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Ecumenical rather than sectional

On the National Mall in Washington, D.C., the beautiful new memorial for the Rev. Dr. Martin Luther King, Jr. displays a host of inspiring lessons that were taught by the great civil rights leader.  Among them are these words, spoken by Dr. King in Atlanta on his final Christmas in 1967:  “If we are to have peace on earth, our loyalties must become ecumenical rather than sectional. Our loyalties must transcend our race, our tribe, our class, and our nation; and this means we must develop a world perspective.”

As a rabbi, I am proud to be the inheritor and guardian of a religious tradition that is founded upon the “ecumenical rather than sectional” loyalties that Dr. King modeled for us all.  Our Torah teaches no less than thirty-six times that we are commanded to love the stranger – the one who is not of our tribe.

Just a few miles from Dr. King’s memorial, the AIPAC Policy Conference convened this past week and was broadcast live by all of America’s major news networks and more expansively throughout the world.

I am deeply troubled by the multiple standing ovations that were afforded this past Monday evening to a man whose words, actions, and values are so regularly at odds with the peace-directed ideals of our Jewish tradition and our country – ideals elevated by Dr. King and so many of our nation’s greatest visionaries.

It’s one thing to be polite. Derekh eretz (the Jewish discipline of interpersonal decency) is an important value, and it is proper and fitting to greet a guest – even one with whom you might disagree – politely.  But politeness does not demand cheering from a Jewish audience for a person who eschews the very “world perspective” that Dr. King prayed might characterize our nation.

The celebration of a person who tramples so many of our Jewish values simply because he spoke in support of one of them caused a lie about Jews to be broadcast to the world.  This is an embarrassing failure on the part of the Jews in the convention hall on Monday night.

I am about to send my eldest child to college, where life is already hard enough for pro-Israel Jews.  We can be sure that it just got harder, with the world looking on as the worst anti-Semitic sentiments – that Jews have way more power than they deserve… that Jews trade away their other “purported” global ethical values in favor of whatever is good for themselves… that Jews are loyal only to Israel/themselves, not the countries in which they live – seemed to be playing out before their eyes.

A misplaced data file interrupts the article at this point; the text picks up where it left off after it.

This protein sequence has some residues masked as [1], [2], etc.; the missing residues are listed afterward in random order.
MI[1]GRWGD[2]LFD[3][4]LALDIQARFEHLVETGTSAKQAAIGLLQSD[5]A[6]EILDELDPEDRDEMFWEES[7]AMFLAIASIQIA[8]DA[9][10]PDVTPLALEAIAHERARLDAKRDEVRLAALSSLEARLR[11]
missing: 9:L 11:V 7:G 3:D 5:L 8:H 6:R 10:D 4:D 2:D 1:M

Particularly in a presidential election year, the AIPAC Policy Conference is not just another platform for the internecine American Jewish debate about Israel.  The entire world watches this one Jewish event – and only this one Jewish event.  We can only assume that many millions of non-Jews were reaching their conclusions about who the Jews are and what they stand for on Monday night.

Lest anyone who tuned in to the convention come away with the false impression that Jewish self-concern can ever be embraced at the expense of our religious tradition’s other fundamental values, I wish to be perfectly clear.

The Jewish people’s loyalties “transcend our race, our tribe, our class, and our nation.”

The Jewish people celebrates the Torah’s command to love more than just ourselves.

The Jewish people of America love our country and are determined to join with Americans of all faiths to uphold the soul of this nation “conceived in liberty and dedicated to the proposition that all men are created equal.”

This is not a political matter.  It is blind to partisanship and party allegiances.  Whether Democrat, Republican or Independent, America’s Jews are devoted to our “ecumenical rather than sectional” loyalties, and we always will be.

Make no mistake – I love and support the land, people and state of Israel.  I believe in the legitimacy and importance of a safe and secure Israel, and I will never stop working for the day when Israel will live in peace with all of its neighbors.  But we, the Jewish people, do not need nor wish to check all of our other sacred religious values at the door in service of this one commitment, no matter how important it is to us.  To do so is to debase our own Jewish heritage.  To do so when the world is watching us so closely is to debase ourselves.

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